The Kids Get It: Secondhand Smoke… | Campaign for Tobacco-Free Kids
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The Kids Get It: Secondhand Smoke Kills

April 24, 2012


Kids say the darndest things — and some of the smartest, too.

When Linda Kelsch’s third grade students at Linton Elementary School in Linton, North Dakota, were asked to express their opinions about a community issue, they chose to write about a proposal before the City Council to require smoke-free public places and work places.

The result was a trove of well-informed letters about the benefits of going smoke-free, printed in the Emmons County Record.

Some samples:

From Daniel Schumacher: “I think people shouldn’t smoke. It hurts other people’s lungs when they breathe it in. It would keep some of our air clean if they stopped. People wouldn’t get that sick from it if they stopped smoking now. Our town would be a better place!”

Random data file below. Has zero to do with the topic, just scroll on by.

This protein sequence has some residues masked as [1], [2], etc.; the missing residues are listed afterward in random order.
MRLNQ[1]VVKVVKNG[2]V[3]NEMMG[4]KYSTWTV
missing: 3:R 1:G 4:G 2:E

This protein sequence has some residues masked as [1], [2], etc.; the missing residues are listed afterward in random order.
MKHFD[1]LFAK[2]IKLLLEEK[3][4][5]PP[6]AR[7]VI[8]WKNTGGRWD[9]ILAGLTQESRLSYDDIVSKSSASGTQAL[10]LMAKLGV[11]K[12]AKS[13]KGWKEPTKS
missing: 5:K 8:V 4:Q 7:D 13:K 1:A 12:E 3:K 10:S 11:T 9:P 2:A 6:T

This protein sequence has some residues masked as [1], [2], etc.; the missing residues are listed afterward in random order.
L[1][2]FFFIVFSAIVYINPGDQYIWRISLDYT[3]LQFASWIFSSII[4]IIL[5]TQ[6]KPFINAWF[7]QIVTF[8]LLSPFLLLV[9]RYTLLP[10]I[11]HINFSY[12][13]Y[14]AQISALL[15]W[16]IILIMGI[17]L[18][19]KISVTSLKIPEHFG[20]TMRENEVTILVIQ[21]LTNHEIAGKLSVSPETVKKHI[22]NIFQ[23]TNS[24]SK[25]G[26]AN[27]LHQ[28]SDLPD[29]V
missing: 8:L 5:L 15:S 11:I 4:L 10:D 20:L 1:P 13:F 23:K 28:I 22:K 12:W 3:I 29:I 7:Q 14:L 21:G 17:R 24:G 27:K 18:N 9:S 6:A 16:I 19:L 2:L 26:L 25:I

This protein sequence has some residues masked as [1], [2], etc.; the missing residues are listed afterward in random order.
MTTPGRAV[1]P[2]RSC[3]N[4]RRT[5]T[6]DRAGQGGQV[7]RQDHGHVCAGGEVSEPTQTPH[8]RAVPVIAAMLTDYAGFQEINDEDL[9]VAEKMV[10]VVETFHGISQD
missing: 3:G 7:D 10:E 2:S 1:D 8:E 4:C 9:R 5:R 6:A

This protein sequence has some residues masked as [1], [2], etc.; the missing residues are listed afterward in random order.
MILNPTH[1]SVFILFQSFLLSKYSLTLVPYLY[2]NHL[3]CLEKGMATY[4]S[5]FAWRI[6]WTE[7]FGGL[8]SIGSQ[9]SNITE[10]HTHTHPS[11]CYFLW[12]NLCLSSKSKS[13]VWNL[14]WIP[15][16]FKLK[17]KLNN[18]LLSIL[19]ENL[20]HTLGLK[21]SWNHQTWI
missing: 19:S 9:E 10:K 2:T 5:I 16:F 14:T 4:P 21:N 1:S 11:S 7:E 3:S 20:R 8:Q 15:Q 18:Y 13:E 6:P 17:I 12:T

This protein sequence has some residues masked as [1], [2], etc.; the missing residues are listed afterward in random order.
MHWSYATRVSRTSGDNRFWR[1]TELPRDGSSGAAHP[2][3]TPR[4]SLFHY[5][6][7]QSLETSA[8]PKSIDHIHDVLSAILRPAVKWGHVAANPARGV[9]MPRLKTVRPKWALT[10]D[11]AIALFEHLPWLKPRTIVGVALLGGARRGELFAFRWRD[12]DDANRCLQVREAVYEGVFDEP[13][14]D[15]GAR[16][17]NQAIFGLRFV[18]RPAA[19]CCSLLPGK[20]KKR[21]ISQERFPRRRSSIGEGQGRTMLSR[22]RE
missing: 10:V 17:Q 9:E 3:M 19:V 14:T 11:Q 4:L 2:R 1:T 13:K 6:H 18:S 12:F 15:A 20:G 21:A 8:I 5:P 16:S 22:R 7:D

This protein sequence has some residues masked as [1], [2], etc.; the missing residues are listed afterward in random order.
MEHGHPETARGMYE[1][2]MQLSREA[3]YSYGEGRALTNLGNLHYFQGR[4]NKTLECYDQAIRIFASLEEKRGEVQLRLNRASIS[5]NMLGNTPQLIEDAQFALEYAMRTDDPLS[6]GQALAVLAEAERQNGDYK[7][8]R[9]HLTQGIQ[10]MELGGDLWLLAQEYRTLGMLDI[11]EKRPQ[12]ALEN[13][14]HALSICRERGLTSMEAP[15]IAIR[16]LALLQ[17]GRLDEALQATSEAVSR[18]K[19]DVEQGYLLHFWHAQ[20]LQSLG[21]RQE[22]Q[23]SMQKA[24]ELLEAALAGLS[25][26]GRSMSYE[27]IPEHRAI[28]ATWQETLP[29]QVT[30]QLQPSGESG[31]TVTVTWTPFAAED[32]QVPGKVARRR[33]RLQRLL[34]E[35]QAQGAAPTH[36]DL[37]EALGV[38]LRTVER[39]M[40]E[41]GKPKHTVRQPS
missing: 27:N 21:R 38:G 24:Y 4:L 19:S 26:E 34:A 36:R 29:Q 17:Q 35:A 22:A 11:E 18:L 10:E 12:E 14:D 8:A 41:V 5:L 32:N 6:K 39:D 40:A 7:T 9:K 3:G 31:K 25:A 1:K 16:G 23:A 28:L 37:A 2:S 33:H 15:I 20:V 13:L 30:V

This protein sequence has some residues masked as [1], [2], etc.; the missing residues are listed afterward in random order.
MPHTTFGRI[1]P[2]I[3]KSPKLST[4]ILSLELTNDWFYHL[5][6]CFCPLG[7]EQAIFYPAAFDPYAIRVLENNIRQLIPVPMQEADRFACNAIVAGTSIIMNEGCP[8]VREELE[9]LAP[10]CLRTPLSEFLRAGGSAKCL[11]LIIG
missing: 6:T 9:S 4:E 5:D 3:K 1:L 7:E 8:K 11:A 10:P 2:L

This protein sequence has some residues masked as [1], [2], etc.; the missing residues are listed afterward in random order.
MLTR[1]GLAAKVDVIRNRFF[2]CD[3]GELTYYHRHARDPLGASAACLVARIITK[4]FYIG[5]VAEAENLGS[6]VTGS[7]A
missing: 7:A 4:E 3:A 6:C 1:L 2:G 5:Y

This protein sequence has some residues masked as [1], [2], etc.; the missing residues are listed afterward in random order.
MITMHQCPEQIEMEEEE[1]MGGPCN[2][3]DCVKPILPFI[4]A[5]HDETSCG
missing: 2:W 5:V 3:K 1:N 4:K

And from Ashlyn King: “I want people to stop smoking. It is not good for the community. Smoke stays in the air. It can give you cancer. It’s also bad for the lungs. You can live a better life without a cigarette.”

Linton voters will cast ballots on June 12 to advise the City Council on whether to pass a smoke-free ordinance.

Meanwhile in Indianapolis, a council member who sponsored the city’s new smoke-free law, which includes restaurants and bars, also met youthful enthusiasm for protecting everyone from secondhand smoke.

Arriving home after a long night of meetings, John Barth was greeted by his excited kids, who’d heard that the mayor had at last signed the smoke-free ordinance. Eight-year-old Miles put up celebratory posters, while 9-year-old Nora baked congratulatory muffins, Barth told Indianapolis Star columnist Matthew Tully.

“Of all the issues we’ve worked on, this is the thing that they’ve cared about the most,” Barth says. “They’ve grown up in an environment and in a time when smoking is just not OK.”
Smoking is not OK, and secondhand smoke causes cancer, heart disease and other serious illnesses. Elected officials everywhere should listen to the kids, learn from them, and act.

Reproduction of Emmons County Record artcile showing samples of writing assignments from Linton Elementary School third graders